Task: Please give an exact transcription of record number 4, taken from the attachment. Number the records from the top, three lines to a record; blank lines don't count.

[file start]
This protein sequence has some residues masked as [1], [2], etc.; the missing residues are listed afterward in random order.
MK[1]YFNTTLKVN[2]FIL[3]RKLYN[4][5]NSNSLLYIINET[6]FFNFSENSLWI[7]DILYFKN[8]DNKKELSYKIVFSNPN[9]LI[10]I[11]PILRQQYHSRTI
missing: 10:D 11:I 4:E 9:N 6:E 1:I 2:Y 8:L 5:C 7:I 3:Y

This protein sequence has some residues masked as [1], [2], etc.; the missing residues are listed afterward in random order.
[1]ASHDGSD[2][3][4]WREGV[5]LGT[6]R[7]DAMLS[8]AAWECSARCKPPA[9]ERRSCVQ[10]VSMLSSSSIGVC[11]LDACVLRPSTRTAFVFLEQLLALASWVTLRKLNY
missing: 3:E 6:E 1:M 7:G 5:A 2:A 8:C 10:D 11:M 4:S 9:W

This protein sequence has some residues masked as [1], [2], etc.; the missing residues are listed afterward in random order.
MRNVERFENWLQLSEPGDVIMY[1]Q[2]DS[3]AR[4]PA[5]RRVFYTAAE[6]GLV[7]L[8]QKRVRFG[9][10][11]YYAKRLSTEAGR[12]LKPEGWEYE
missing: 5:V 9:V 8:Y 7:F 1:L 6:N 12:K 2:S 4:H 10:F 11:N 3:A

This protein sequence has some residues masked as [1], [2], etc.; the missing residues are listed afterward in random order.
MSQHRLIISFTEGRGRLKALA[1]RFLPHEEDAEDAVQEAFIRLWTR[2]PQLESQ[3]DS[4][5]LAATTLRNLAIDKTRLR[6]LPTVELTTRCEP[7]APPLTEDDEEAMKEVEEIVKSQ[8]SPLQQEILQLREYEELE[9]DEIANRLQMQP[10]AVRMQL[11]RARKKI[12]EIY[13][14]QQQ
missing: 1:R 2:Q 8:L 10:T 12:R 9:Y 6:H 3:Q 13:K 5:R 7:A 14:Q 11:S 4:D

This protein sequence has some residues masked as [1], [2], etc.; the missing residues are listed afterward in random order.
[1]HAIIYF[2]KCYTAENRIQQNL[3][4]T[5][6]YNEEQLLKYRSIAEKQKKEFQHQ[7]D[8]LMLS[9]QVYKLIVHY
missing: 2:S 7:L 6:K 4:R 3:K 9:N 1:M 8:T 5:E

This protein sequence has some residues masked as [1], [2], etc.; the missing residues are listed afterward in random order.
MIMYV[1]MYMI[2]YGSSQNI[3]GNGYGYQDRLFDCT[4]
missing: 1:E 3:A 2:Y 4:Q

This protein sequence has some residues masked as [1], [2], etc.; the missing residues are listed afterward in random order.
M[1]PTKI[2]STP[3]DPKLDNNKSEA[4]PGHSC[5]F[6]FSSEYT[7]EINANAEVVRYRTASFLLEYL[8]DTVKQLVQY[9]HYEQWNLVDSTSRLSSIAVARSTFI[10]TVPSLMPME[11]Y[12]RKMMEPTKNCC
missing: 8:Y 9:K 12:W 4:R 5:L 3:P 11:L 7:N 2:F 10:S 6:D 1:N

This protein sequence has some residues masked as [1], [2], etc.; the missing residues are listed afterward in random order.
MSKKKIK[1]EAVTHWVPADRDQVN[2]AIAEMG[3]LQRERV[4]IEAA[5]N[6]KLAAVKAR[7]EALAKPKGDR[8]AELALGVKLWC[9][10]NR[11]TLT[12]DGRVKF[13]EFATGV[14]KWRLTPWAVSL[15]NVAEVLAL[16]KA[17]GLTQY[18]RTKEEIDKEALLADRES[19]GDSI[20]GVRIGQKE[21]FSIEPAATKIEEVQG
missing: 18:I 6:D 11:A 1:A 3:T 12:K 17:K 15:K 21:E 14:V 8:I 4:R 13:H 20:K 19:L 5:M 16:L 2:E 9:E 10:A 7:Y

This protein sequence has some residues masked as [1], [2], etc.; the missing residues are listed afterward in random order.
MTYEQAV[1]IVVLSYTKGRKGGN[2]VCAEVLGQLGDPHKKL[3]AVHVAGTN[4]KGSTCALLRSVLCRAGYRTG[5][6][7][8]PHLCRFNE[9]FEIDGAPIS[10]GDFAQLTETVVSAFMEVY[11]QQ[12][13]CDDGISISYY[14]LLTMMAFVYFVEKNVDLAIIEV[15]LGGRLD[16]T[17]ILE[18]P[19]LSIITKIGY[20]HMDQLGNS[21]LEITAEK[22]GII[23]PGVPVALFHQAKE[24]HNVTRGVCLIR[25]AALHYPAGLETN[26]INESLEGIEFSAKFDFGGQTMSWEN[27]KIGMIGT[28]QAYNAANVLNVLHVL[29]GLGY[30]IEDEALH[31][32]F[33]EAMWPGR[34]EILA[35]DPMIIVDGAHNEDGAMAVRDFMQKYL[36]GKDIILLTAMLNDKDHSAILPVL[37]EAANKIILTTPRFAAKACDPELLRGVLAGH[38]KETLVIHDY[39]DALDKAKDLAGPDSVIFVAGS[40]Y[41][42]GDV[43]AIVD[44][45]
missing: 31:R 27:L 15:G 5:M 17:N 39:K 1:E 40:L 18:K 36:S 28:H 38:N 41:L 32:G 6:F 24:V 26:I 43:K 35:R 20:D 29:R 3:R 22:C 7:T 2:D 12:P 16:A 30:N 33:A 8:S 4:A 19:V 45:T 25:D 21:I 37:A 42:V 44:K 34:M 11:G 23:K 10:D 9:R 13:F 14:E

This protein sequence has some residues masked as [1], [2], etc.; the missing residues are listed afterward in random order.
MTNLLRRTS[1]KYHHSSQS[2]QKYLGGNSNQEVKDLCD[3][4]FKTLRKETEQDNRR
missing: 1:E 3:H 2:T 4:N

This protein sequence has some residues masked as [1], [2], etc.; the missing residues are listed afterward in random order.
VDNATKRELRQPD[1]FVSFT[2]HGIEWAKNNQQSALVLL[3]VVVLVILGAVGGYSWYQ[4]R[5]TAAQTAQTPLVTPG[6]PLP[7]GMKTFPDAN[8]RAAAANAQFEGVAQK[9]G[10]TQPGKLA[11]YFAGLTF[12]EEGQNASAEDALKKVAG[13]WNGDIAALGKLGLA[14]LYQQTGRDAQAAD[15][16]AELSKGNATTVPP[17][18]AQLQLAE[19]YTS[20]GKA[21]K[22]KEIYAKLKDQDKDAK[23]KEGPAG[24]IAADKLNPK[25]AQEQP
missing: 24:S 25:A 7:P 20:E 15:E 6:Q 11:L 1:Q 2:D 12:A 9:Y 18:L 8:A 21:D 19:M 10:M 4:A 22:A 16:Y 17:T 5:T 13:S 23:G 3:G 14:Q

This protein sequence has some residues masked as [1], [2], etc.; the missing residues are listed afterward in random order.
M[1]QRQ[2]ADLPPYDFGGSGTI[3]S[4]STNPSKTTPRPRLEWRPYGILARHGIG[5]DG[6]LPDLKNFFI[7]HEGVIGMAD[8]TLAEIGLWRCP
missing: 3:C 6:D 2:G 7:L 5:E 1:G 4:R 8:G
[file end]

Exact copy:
This protein sequence has some residues masked as [1], [2], etc.; the missing residues are listed afterward in random order.
MSQHRLIISFTEGRGRLKALA[1]RFLPHEEDAEDAVQEAFIRLWTR[2]PQLESQ[3]DS[4][5]LAATTLRNLAIDKTRLR[6]LPTVELTTRCEP[7]APPLTEDDEEAMKEVEEIVKSQ[8]SPLQQEILQLREYEELE[9]DEIANRLQMQP[10]AVRMQL[11]RARKKI[12]EIY[13][14]QQQ
missing: 1:R 2:Q 8:L 10:T 12:R 9:Y 6:H 3:Q 13:K 5:R 7:A 14:Q 11:S 4:D